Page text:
Jane Austen’s last completed novel,Persuasion, was begun in August 1815 and finished by 1816, eleven months before she died and published in December 1817 along with Northanger Abbey. Critics have characterised Persuasion through its "autumnal tone" and assumed that Anne’s autumn and Austen’s are complementary. In other words they feel that Persuasion, like many other novels by women, is the author’s own love story, composed with little aesthetic difference as Austen’s last and most mature word about love and the changing world.

Fallible as the assumption that author and hero are the same is, we can observe a matured tone in this novel. This is perhaps because the heroine, Anne Elliot is not the usual seventeen or twenty of Marianne Dashwood, Elizabeth Bennet or Emma Woodhouse romping around the countryside. She is twenty-seven and values quietly the melancholy, introspective pleasures of the autumn. It does not exude the same qualities of cheerful security as Emma and its narrative progression is unusual when compared with that of Sense and Sensibility or Pride and Prejudice as the lovers have failed before the opening. Anne and Wentworth have already met and declared their feelings: it is a love story that starts in the middle.

Unlike Austen’s other heroines, Anne is almost entirely isolated. She lacks close sisterly relations, friendships or respectable mentors. She is instead relegated to role of listener, advisor, patient carer, alienated from her own family where her word has no weight ("she was only Anne"), she is a quiet heroine ("her convenience was always to give way") and she moves from community to community. The novel traverses England from Sir Walter’s Kellynch Hall, Uppercross Cottage, Uppercross Great House, the Hayter’s farm, the Crofts’ Kellynch Hall, Lyme and Bath. We see a society of disparate parts and separate communities and of social mobility as the Navy ascend in social standing; the Crofts take over Kellynch and Wentworth is recorded in Sir Walter’s Baronetage.

The title of the novel also highlights issues of public and private life, the dual ties of personal wishes and social responsibility as characters are delineated in terms of their ‘persuadability’. Anne suffers from being dutiful and being convinced by Lady Russell’s over socially scrupulous advice. Sir Walter and Elizabeth can only be convinced to depart from Kellynch by the solicitor’s appeals to their considerations of self-interest and flippant lifestyle. Louisa Musgrove is too dogged in her whims and refuses the advice of others at Lyme and jumps off the Cobb ("I am determined I will") and cracks her head. We are then confronted with the issues of authority and mentors: led to see the gaps where the traditional patriarchal figures of authority used to be. As head of a ruined estate and paragon of vanity Sir Walter provides little moral guidance, as he chooses personal comfort and extravagance over the duty of paying his debts and keeping up the family home. The Musgroves and their provincial and traditional mentality, "friendly and hospitable, not much educated, and not at all elegant" (Chapter V) provide little command or influence towards their two daughters. Captain Wentworth in his speech to Louisa in chapter X highlights the her inflexible nature as a positive quality because he is embittered by the memory of Anne’s pliant nature bending to her mentor’s wishes against her own inclinations and ruining both their happiness. He counsels firmness in the face of social pressure and expectations:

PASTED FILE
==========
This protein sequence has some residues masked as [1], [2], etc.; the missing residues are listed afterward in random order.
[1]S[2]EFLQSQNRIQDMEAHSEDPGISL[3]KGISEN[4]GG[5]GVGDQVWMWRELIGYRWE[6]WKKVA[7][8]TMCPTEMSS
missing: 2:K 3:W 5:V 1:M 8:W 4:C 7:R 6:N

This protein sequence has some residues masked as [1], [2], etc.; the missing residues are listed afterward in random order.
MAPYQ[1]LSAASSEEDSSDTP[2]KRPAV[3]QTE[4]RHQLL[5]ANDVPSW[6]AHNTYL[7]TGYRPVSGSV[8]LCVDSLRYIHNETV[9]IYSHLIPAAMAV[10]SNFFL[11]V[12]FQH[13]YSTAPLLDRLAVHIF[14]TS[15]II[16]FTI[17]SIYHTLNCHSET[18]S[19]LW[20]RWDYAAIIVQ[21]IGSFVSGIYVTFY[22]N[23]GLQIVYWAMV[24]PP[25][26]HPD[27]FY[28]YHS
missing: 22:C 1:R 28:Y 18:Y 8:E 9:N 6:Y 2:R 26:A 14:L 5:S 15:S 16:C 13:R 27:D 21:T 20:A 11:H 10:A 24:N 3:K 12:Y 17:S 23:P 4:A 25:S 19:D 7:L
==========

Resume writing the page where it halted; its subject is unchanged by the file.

"It is the worst evil of too yielding and indecisive a character, that no influence over it can be depended on ... Let those who would be happy be firm. Here is a nut ... to exemplify: a beautiful glossy nut, which, blessed with original strength, has outlived all the storms of autumn. Not a puncture, not a weak spot anywhere ... " (Chapter X)

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